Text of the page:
Wed Nov 8th - Warrior of Light at 7pm, Guilford College
Fri Nov 10th - Cidade Baixa at 7pm, UNC -Chapel Hill
Sun Nov 12 - Favela Rising at 7pm, Duke
(For home viewing, Visart has Brazilians films and Blockbuster occasionally does-call first.)
"Spreading Portuguese" Article in the New York Times
This article really deserves attention. It's about how speakers of Portuguese are demonstrating the importance of the Portuguese language. Positions of Brazilians "vs." Portuguese with respect to the language are particularly interesting.
Free Portuguese-English Dictionary
Brazilian Music of all Types
Put "Brasil" with an "s" as the genre search
Portuguese-English Learning Games
Play around with free stuff
Brazilian Culture Site
Some sterotypes, of course, but fun reading and informative nonetheless.
Brazilian sites on just about anything. Written in Portuguese.
Churrascarias (Steakhouses), Cafes, and Supermarcados Brasileiros
Brazas Brazilian Steakhouse in Briarcreek, Raleigh.
Brasas always plays Brazilian music and has live music some evenings. One jazz artist sings several songs in Portuguese, generally on Wednesday evenings. There are also Saturday night Brazilian parties. It's a more adult crowd than Talullas.
Talulla's Restaurant on W. Franklin St., Chapel Hill.
Talullas offers Turkish Fusion food. It often has Brazilian parties that get started around 10:30 pm and are generally for a younger crowd. You might enjoy reading a quick review of the restaurant. Search for the name "Talulla's Restaurant" to read the review.
Chamas Brazilian Steakhouse in Brightleaf Square, Durham.
Rio Churrascaria in Raleigh (Strickland Rd) and Cary (Edinburgh Dr. South)
Delicious beef and everything Brazilian you could ever want. A bit pricy as are the other churrascarias.
Amelia Cafe in Brightleaf Square, Streets of Southpoint Mall, and University Square on Franklin Street
Wonderful pastries, cheese bread (pao de queijo), etc. The one on Franklin St. just opened. Double check to see if all locations are still opened before you go.
Caseiro Gourmet, Inc. on Hood Street in Durham.
More Brazilian products and baked goods than you could ever imagine. Frozen homemade goodies for giving Brazilian parties.
Informação sobre a Bandeira do Brasil/Mapa do Brasil
CapoeiraDever de casa para o dia 1 de novembro: Leia e responda ao email da professora
Capoeira Definition and History
Capoeira Video with Music
Capoeira Clip from National Public Radio
Força Unificada A Capoeira group in Carrboro
Capoeira 4 All A good resource for learning more about Capoeira.
Programa de Estudos (Syllabus) Portugues para Principiantes I
Professora: Dr. Christine Galbreath Jernigan
Horário: Quarta-feira 6:00-9:00 pm 10/4–12/6, 2006
Prédio/Sala: Corporate Education Center, 605
Portuguese I is designed for beginners. Speaking, listening, reading comprehension, writing, and cultural awareness will be developed through a communicative approach. Students will build a foundation of vocabulary and grammatical structures as tools of communication and not as an end in themselves. And…you’ll have fun!
Course work will include class participation, with the class as a whole, one-on-one with the instructor, and in small groups/pairs of your colleagues. Knowing students have busy lives outside the classroom, “homework” (dever de casa) is actually given as “assignments” (dever) that will include readings/practice on your own or in pairs/groups. “Final touches” (in the form of homework you need to do at home) may be required. This is mainly because email practice is a must. In general, however, work outside the class will be minimal. Assignment completion will be helpful, interesting, and mandatory.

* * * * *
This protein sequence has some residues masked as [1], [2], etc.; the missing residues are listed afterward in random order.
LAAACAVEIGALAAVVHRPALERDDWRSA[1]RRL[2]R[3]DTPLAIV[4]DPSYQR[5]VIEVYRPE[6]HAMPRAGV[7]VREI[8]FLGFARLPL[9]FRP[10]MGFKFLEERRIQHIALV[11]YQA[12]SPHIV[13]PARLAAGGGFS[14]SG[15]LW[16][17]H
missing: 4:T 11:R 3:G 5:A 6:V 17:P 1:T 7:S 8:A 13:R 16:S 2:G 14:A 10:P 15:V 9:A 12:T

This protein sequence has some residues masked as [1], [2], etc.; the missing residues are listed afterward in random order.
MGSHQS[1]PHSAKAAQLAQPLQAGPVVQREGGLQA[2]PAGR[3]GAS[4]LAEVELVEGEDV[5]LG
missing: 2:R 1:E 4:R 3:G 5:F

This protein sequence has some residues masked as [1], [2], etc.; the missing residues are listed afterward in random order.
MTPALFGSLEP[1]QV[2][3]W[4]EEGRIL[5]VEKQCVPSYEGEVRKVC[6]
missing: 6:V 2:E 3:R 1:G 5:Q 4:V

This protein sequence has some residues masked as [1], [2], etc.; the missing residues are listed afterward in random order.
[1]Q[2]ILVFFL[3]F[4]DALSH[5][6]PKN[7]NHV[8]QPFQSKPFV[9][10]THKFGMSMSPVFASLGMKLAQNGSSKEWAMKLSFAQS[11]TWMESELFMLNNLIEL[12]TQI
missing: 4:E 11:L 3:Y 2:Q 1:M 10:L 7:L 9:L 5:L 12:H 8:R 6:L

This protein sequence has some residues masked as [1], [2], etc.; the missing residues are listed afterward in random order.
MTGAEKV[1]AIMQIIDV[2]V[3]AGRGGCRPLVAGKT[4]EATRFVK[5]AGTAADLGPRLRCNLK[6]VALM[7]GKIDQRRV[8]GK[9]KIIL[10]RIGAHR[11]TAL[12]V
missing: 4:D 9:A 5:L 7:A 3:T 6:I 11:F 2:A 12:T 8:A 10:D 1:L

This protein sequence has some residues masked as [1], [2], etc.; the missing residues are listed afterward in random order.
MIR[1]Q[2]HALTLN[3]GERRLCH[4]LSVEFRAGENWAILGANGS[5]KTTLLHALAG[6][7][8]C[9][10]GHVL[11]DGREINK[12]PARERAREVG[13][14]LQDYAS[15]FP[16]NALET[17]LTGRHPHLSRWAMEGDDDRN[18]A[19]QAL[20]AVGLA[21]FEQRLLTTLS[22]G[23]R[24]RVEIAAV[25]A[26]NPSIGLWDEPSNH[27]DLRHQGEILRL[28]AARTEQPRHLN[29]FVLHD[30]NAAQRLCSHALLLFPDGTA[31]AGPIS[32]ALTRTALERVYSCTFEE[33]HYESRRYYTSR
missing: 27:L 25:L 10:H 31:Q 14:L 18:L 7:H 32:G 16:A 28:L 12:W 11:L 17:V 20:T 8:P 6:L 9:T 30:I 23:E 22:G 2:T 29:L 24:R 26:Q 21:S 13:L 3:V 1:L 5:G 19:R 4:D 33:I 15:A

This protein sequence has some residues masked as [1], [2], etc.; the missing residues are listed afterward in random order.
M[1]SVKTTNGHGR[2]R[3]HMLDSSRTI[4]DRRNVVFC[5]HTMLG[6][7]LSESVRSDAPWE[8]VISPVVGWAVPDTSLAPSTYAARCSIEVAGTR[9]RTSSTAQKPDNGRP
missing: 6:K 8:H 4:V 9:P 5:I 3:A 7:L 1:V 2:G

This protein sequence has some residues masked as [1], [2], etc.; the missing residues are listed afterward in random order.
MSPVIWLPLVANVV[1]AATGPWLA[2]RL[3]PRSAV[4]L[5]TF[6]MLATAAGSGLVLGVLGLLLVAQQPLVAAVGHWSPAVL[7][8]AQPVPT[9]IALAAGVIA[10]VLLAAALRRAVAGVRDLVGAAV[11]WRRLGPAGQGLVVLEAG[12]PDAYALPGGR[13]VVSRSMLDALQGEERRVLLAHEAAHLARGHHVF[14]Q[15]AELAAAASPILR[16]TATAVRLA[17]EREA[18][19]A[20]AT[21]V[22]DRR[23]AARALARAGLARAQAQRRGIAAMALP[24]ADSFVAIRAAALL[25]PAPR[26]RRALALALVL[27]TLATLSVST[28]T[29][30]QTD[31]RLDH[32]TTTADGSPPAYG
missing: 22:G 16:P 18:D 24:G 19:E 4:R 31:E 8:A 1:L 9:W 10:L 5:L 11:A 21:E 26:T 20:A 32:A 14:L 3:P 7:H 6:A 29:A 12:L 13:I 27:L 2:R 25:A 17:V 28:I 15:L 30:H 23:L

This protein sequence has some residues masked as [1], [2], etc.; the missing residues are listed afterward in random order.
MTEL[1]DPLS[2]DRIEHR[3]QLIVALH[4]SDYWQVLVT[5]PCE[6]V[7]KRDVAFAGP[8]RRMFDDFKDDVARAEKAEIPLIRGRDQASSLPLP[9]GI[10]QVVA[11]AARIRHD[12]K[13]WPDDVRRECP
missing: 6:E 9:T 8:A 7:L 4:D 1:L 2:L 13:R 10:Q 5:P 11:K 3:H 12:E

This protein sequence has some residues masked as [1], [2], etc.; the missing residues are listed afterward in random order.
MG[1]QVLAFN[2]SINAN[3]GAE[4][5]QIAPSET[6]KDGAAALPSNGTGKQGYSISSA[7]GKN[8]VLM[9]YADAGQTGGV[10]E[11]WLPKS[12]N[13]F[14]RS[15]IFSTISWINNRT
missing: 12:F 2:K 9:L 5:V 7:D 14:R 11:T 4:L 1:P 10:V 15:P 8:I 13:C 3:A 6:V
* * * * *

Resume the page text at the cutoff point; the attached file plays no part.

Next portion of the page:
This class will prepare you to confidently approach Brazilians living in the U.S. It should motivate you to travel to Brazil or live in Brazil, and help you communicate and fit in with Brazilians in that initial period of arrival. You’ll walk away from the course knowing how to greet/take leave, introduce others, make conversation about your profession and hobbies, make/understand telephone calls and emails. You’ll know things like Brazilian Portuguese pronunciation, vocabulary for light shopping, imperative survival questions and pleas, the days of the week, colors, many of the words for things that are relevant to you, important verbs and enough grammar to put your thoughts together and be understand. You can then move on from here into an intermediate Portuguese course (or on to Brazil, which sounds like even more fun!)
Requisitos do Curso:
All students will need
1. the textbook “Brasil: Lingua e Cultura” Third Corrected Edition ISBN 0-942566-34-3. It can be purchased at the Durham Tech bookstore.
2. an English-Portuguese/Portuguese-English dictionary (you may be able to get by using online dictionaries like http://www.freedict.com/onldict/por.html) for homework, but they won’t help you much in class.)
3. a large notebook containing the following: paper/pen to take notes (you’ll want everything on the whiteboard or OHP to make it into your notebook), handouts given that day, and notes and handouts from previous class periods.
4. to take 1 10-minute break per hour of this course. So feel free to bring a snack, etc.
Participation is key to success in this class and is defined as follows:
a. coming to class prepared with homework or review for tests/quizzes complete
b. volunteering information and opinions as well as answering questions asked
c. being an active pair or small group member,
Class Attendance: 80% of overall hours of the class
I understand many of you are business people and have to miss our class from time to time. For an excused absence (travel, work, etc), please do the following:
1. Let me know before the classtime when you will be absent.
2. Check the "Deveres" section of this page and do the work we did in class the day you missed. (If the work was from a ditto you missed, just be sure to get and then do the ditto for the next class period...you don't have to turn in the work the very next class)
3. Copy a classmates notes (again, you can get the notes the class after you missed and copy them during the week).
4. Check the "Deveres de Casa" section of this page and do the homework, if any. Again it's not due the very next class period, so if you're lost, you can ask a classmate the following class about anything that you're confused about.
Class Participation and Assignments=15%
Deveres(What we've done in class and homework.)
Dever no futuro Já pode fazer, se quiser. (You can do it now, if you want.)